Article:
Conclusion: This analysis suggests that national guidelines could be both healthier and more sustainable. Providing clearer advice on limiting in most contexts the consumption of animal source foods, in particular beef and dairy, was found to have the greatest potential for increasing the environmental sustainability of dietary guidelines, whereas increasing the intake of whole grains, fruits and vegetables, nuts and seeds, and legumes, reducing the intake of red and processed meat, and highlighting the importance of attaining balanced energy intake and weight levels were associated with most of the additional health benefits. The health results were based on observational data and assuming a causal relation between dietary risk factors and health outcomes. The certainty of evidence for these relations is mostly graded as moderate in existing meta-analyses.
The healthiness and sustainability of national and global food based dietary guidelines: modelling study
Veganism and OSE
I noticed that there are parallels between the vegan and OSE communities. Both are ethically motivated, they try to create a better world and are considered to be weird by the mainstream. Statistically, at least in OSE Germany, vegetarianism is over represented compared to the Germany average.
We can learn a lot from vegan movement, especially from its the pragmatic branch. A very good book is "How to create a vegan world" by Tobias Leenaert. There you will find many practical advises which can be applied also to OSE. It also contains an important critical part which helps to better understand ourselves and the "other side". This helps to lower frustration when talking with others and to develop efficient strategies.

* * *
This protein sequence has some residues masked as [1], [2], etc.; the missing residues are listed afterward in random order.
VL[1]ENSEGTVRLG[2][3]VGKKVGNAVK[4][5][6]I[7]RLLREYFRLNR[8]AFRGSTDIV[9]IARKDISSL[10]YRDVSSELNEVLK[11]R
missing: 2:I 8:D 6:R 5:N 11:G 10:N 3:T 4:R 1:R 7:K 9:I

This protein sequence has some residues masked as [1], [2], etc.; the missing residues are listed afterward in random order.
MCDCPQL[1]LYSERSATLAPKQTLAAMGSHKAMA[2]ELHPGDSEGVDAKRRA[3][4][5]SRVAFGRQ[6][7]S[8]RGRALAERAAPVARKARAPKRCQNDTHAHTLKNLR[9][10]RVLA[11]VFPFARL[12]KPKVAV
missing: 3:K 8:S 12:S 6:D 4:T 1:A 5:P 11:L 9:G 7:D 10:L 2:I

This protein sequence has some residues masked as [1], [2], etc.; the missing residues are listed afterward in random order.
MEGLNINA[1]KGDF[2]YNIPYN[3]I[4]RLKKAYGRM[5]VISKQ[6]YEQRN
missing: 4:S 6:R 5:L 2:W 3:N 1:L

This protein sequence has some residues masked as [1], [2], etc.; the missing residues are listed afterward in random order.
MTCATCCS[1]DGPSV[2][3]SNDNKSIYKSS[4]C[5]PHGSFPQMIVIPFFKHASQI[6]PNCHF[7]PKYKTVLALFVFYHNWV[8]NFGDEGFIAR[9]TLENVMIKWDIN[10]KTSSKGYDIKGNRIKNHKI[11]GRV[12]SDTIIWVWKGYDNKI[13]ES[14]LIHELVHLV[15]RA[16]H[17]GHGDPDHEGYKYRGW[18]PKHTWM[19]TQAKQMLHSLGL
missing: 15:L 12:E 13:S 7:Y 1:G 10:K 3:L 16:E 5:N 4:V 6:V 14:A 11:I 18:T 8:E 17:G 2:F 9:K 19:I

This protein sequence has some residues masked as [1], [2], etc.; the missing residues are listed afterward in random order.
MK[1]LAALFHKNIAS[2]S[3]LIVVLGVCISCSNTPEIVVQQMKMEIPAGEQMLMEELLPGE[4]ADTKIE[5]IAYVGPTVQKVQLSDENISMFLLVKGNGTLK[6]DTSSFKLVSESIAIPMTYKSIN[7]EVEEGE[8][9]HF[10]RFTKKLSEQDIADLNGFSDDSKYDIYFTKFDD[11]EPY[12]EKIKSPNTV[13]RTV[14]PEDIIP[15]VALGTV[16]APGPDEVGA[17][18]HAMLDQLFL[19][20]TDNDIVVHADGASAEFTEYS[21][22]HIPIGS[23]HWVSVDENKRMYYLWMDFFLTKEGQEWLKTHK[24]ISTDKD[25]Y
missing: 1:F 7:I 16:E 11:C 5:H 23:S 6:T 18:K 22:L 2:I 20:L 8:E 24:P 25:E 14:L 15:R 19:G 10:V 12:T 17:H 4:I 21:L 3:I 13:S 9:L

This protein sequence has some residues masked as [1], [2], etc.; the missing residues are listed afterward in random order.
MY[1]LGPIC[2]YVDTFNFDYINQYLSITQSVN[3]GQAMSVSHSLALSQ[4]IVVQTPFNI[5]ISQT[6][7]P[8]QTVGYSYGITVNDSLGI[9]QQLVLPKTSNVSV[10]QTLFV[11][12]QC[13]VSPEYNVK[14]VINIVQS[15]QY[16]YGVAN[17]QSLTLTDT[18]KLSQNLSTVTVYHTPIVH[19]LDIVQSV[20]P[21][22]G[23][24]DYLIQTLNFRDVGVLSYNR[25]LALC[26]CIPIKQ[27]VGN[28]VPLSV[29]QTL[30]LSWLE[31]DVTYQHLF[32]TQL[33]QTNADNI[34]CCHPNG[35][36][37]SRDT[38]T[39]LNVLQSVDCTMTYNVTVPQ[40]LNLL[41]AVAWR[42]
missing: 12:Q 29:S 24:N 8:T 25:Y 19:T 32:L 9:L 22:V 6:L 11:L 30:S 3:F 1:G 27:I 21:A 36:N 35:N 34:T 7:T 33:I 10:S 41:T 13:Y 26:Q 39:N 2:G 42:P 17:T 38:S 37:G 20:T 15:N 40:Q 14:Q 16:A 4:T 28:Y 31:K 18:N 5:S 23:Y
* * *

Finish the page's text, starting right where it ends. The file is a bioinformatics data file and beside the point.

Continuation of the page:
Not "True Open source"
There is some tensions between vegans and vegetarians, anti-vegans. The vegans are subset of vegetarians who are more consistent. For example a vegan will not eat eggs and dairy products. This tensions can be much higher compared to non-vegetarians. This behavior has a psychological explanation but is irrational. The problem here is, that we lose our allies. Can we have similar problems in Open Source? I think - yes: These are CC-BY-NC licenses, companies which publish their sources with time delay, former Open Source projects.
In this topic it is very important to distinguish between product and the person. For a product we must be rigorous: if it has "Open Source" label, it must be open source. But if a company or a person is not more open source or not open source enough we can be just thankful for their contribution, keep good relationship and move on.
Differences and Opportunities
OSE has been primarily human-centric. Some OSE projects enable or facilitate the exploitation of sentient beings, these would require further iterations to find a more holistic design:
- Dairy_Milker Lactation device. Requires further work for animal sanctuaries, health care, and emergencies such as looking at veterinary equipment standards, different sizes and adjustable nozzles to accommodate different animals.
- Horse exploiting tiller. Has been superseded by the Rototiller.
- Aquaponics Requires further work for animal sanctuaries, health care, and emergencies such as looking at veterinary equipment standards. Can also be adapted to grow duckweed, other ferns and algae.
It is possible to be vegan without open source technology.
Vitamin B12 (Cobalamin). It is usually produced by Bacteria. Is there an easy to produce it?
veganhealth.org summarises it as:
In the published research, one plant food, chlorella, has been shown to have vitamin B12 activity in humans; there are caveats that you should be aware of before relying on it (see below). The only other plant food that has been tested is nori, which did not have B12 activity.
A number of foods, arguably, warrant further attention. Mankai, a type of duckweed, has shown promise for containing active B12 due to synergistic bacteria living inside the plant. But unless these foods are shown to consistently improve B12 status, vegans should not rely on them for vitamin B12.
It cannot be emphasized enough that until a particular food, obtained from multiple regions, consistently improves vitamin B12 status (by lowering MMA levels) in humans, it should not be relied upon as a source of vitamin B12.
Some researchers have found that bioactive Vitamin B12 can be produced during grain fermentation - In situ fortification of vitamin B12 in grain materials by fermentation with Propionibacterium freudenreichii, Chong Xie (PDF)
Other researchers have concluded that Mankai plant (a variety of Duckweed) contains bioactive B12 compounds and could serve as a B12 plant-based food source. Wolffia globosa-Mankai Plant-Based Protein Contains Bioactive Vitamin B 12 and Is Well Absorbed in Humans. Nutrients. 2020